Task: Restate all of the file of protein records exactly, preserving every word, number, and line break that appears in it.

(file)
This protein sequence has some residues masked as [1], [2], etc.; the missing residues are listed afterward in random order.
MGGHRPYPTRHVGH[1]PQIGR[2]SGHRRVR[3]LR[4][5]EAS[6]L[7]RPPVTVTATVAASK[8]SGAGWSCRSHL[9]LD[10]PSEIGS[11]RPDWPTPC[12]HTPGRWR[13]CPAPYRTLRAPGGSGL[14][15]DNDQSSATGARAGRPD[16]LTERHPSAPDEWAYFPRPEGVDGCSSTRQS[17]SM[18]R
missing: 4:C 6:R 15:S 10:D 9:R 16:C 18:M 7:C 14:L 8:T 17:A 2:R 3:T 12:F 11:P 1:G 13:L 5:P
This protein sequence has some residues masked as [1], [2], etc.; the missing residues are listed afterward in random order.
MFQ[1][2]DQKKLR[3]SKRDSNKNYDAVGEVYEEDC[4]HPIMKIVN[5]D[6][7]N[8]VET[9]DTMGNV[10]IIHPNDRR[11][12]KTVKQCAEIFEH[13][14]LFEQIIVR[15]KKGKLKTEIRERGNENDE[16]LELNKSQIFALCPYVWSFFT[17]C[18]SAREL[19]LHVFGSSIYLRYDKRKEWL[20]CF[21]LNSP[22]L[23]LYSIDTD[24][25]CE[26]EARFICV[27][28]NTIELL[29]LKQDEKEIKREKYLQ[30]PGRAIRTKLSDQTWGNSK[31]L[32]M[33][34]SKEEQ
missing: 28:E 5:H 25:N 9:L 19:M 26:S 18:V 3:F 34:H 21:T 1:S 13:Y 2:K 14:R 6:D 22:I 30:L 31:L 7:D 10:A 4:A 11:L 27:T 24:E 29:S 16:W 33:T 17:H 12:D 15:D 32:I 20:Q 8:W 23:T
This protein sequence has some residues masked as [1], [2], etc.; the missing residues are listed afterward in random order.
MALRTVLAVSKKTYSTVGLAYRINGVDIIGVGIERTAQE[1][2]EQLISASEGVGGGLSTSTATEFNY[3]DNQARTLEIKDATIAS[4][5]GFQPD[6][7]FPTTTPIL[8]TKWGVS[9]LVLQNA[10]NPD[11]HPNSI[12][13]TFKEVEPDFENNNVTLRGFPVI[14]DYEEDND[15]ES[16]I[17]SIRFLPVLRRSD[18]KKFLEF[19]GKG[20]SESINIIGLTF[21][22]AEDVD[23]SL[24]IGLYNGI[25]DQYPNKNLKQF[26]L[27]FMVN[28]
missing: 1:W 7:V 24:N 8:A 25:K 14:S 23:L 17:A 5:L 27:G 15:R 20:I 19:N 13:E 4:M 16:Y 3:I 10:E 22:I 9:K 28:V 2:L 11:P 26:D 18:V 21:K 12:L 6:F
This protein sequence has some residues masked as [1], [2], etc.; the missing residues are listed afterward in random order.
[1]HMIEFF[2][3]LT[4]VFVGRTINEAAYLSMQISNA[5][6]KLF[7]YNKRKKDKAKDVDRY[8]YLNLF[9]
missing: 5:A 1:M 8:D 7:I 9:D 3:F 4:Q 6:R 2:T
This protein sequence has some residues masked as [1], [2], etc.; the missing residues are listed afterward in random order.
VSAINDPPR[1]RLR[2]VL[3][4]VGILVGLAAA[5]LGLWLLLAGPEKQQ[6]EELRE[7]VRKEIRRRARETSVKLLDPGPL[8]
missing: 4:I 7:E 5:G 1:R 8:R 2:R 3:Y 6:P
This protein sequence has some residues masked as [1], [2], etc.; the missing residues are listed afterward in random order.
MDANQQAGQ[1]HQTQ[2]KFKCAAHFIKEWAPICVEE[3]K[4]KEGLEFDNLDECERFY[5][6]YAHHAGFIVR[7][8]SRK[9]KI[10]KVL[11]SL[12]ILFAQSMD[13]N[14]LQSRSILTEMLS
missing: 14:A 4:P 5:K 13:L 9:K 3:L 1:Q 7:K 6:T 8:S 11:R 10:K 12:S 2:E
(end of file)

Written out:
This protein sequence has some residues masked as [1], [2], etc.; the missing residues are listed afterward in random order.
MGGHRPYPTRHVGH[1]PQIGR[2]SGHRRVR[3]LR[4][5]EAS[6]L[7]RPPVTVTATVAASK[8]SGAGWSCRSHL[9]LD[10]PSEIGS[11]RPDWPTPC[12]HTPGRWR[13]CPAPYRTLRAPGGSGL[14][15]DNDQSSATGARAGRPD[16]LTERHPSAPDEWAYFPRPEGVDGCSSTRQS[17]SM[18]R
missing: 4:C 6:R 15:S 10:D 9:R 16:C 18:M 7:C 14:L 8:T 17:A 2:R 3:T 12:F 11:P 1:G 13:L 5:P
This protein sequence has some residues masked as [1], [2], etc.; the missing residues are listed afterward in random order.
MFQ[1][2]DQKKLR[3]SKRDSNKNYDAVGEVYEEDC[4]HPIMKIVN[5]D[6][7]N[8]VET[9]DTMGNV[10]IIHPNDRR[11][12]KTVKQCAEIFEH[13][14]LFEQIIVR[15]KKGKLKTEIRERGNENDE[16]LELNKSQIFALCPYVWSFFT[17]C[18]SAREL[19]LHVFGSSIYLRYDKRKEWL[20]CF[21]LNSP[22]L[23]LYSIDTD[24][25]CE[26]EARFICV[27][28]NTIELL[29]LKQDEKEIKREKYLQ[30]PGRAIRTKLSDQTWGNSK[31]L[32]M[33][34]SKEEQ
missing: 28:E 5:H 25:N 9:L 19:M 26:S 18:V 3:F 34:H 21:T 1:S 13:Y 2:K 14:R 6:D 22:I 30:L 31:L 7:D 10:A 4:A 11:L 27:T 24:E 29:S 16:W 33:T 17:H 12:D 15:D 32:I 20:Q 8:W 23:T
This protein sequence has some residues masked as [1], [2], etc.; the missing residues are listed afterward in random order.
MALRTVLAVSKKTYSTVGLAYRINGVDIIGVGIERTAQE[1][2]EQLISASEGVGGGLSTSTATEFNY[3]DNQARTLEIKDATIAS[4][5]GFQPD[6][7]FPTTTPIL[8]TKWGVS[9]LVLQNA[10]NPD[11]HPNSI[12][13]TFKEVEPDFENNNVTLRGFPVI[14]DYEEDND[15]ES[16]I[17]SIRFLPVLRRSD[18]KKFLEF[19]GKG[20]SESINIIGLTF[21][22]AEDVD[23]SL[24]IGLYNGI[25]DQYPNKNLKQF[26]L[27]FMVN[28]
missing: 1:W 7:V 24:N 8:A 25:K 14:S 23:L 17:A 5:L 27:G 15:R 20:I 19:N 13:E 4:M 16:Y 3:I 10:E 22:I 9:K 28:V 2:L 11:P 26:D 18:V 21:K 12:L 6:F
This protein sequence has some residues masked as [1], [2], etc.; the missing residues are listed afterward in random order.
[1]HMIEFF[2][3]LT[4]VFVGRTINEAAYLSMQISNA[5][6]KLF[7]YNKRKKDKAKDVDRY[8]YLNLF[9]
missing: 5:A 1:M 8:D 7:I 9:D 3:F 4:Q 6:R 2:T
This protein sequence has some residues masked as [1], [2], etc.; the missing residues are listed afterward in random order.
VSAINDPPR[1]RLR[2]VL[3][4]VGILVGLAAA[5]LGLWLLLAGPEKQQ[6]EELRE[7]VRKEIRRRARETSVKLLDPGPL[8]
missing: 4:I 7:E 5:G 1:R 8:R 2:R 3:Y 6:P
This protein sequence has some residues masked as [1], [2], etc.; the missing residues are listed afterward in random order.
MDANQQAGQ[1]HQTQ[2]KFKCAAHFIKEWAPICVEE[3]K[4]KEGLEFDNLDECERFY[5][6]YAHHAGFIVR[7][8]SRK[9]KI[10]KVL[11]SL[12]ILFAQSMD[13]N[14]LQSRSILTEMLS
missing: 14:A 4:P 5:K 13:L 9:K 3:L 1:Q 7:K 6:T 8:S 11:R 10:K 12:S 2:E